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Brugge by Braun & Hogenberg

Braun G. & Hogenberg F. and the Civitates Orbis Terrarum.

The Civitates Orbis Terrarum, or the "Braun & Hogenberg", is a six-volume town atlas and the greatest book of town views and plans ever published: 363 engravings, sometimes beautifully coloured. It was one of the best-selling works in the last quarter of the 16th century. Georg Braun wrote the text accompanying the plans and views on the verso. A large number of the plates were engraved after the original drawings of Joris Hoefnagel (1542-1600), who was a professional artist. The first volume was published in Latin in 1572, the sixth volume in 1617. Frans Hogenberg created the tables for volumes I through IV, and Simon van den Neuwel created those for volumes V and VI. Other contributors were cartographer Daniel Freese, and Heinrich Rantzau. Works by Jacob van Deventer, Sebastian Münster, and Johannes Stumpf were also used. Translations appeared in German and French.

Following the original publication of Volume 1 of the Civitates in 1572, seven further editions of 1575, 1577, 1582, 1588, 1593, 1599 and 1612 can be identified. Vol.2, first issued in 1575, was followed by further editions in 1597 and in 1612. The next volumes appeared in 1581, 1588, 1593, 1599 and 1606. The German translation of the first volume appeared from 1574 on and the French edition from 1575 on.

Several printers were involved: Theodor Graminaeus, Heinrich von Aich, Gottfried von Kempen, Johannis Sinniger, Bertram Buchholtz and Peter von Brachel, who all worked in Cologne.

Georg Braun (1541-1622)

Georg Braun was born in Cologne in 1541. After his studies in Cologne he entered the Jesuit Order as a novice. In 1561 he obtained his bachelor's degree and in 1562 his Magister Artium. Although he left the Jesuit Order, he studied theology, gaining a licentiate in theology.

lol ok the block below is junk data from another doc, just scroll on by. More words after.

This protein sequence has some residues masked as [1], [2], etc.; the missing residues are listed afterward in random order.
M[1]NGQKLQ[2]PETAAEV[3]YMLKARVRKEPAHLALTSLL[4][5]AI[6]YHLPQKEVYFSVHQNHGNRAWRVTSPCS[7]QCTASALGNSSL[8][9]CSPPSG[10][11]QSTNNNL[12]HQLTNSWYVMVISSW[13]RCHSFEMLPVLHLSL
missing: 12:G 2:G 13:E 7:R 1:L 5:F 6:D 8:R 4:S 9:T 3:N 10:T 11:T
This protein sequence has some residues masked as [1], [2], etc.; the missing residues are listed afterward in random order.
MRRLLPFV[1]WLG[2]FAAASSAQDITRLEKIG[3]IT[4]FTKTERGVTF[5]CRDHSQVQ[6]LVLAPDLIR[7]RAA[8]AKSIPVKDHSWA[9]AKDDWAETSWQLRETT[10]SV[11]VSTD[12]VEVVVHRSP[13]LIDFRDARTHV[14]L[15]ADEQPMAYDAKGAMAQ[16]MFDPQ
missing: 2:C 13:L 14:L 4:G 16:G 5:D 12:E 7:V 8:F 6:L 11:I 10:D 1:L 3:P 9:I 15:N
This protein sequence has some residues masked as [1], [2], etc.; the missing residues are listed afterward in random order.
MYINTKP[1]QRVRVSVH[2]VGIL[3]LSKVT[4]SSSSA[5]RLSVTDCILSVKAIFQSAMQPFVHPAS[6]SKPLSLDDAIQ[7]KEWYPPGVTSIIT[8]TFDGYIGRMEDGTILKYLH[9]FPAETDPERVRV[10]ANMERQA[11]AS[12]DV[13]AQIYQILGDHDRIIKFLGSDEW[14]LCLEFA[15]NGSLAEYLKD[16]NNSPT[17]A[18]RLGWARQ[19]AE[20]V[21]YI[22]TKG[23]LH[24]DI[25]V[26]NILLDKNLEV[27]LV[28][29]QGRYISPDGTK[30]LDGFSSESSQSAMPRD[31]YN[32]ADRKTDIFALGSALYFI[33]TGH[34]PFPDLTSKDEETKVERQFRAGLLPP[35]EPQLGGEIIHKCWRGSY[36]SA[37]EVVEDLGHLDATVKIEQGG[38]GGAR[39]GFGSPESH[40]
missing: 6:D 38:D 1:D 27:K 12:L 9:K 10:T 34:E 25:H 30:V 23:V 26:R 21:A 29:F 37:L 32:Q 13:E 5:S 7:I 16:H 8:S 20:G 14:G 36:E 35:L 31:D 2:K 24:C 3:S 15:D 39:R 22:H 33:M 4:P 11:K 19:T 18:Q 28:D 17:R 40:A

Frans Hogenberg (1535-1590)

Frans Hogenberg was a Flemish and German painter, engraver, and mapmaker. He was born in Mechelen as the son of Nicolaas Hogenberg.

By the end of the 1560s Frans Hogenberg was employed upon Abraham Ortelius's Theatrum Orbis Terrarum, published in 1570; he is named as engraver on numerous maps. In 1568 he was bannend from Antwerp by the Duke of Alva and travelled to London, where he stayed a few years before emigrating to Cologne. There he immediately embarked on his two most important works, the Civitates published from 1572 and the Geschichtsblätter, which appeared in several series from 1569 until about 1587.

Thanks to such large scale projects as the Geschichtsblätter and the Civitates, Hogenberg's social circumstances improved with each passing year. He died as a wealthy man in Cologne in 1590.

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Brugae, Flandricarum Urbium Ornamenta., 1582.

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Item Number:  14162
Category:  Antique maps > Europe > Belgium - Cities
References: Van der Krogt 4 - 660 (Plate A); Taschen, Braun and Hogenberg - p.73

Old map - Bird's-eye plan of Brugge (Bruges) by Braun and Hogenberg.

TRANSLATION OF CARTOUCHE TEXT (Bottom left): Brugae, generally known as Bruck, is the most beautiful and elegant of all German cities in Flanders. The splendour and magnificence of the public and private buildings in this city surpass all imagination and description. It possesses the best ground plan imaginable - one that is circular. It is surrounded by a double moat filled with water. It was formerly a flourishing city of commerce.

CARTOUCHE TOP CENTRE: Bruges, the pride of the cities of Flanders.

COMMENTARY BY BRAUN (on verso): "Bruges is said to have acquired its name from its great number of bridges. It has a marketplace adorned on all sides by magnificent houses, from which six wide streets lead away to the city gates. It has access to the sea, which lies three miles away; numerous streams and navigable channels run through the city. In later times its wealth diminished, partly because the water receded but partly, too, because the Hanseatic merchants left the city."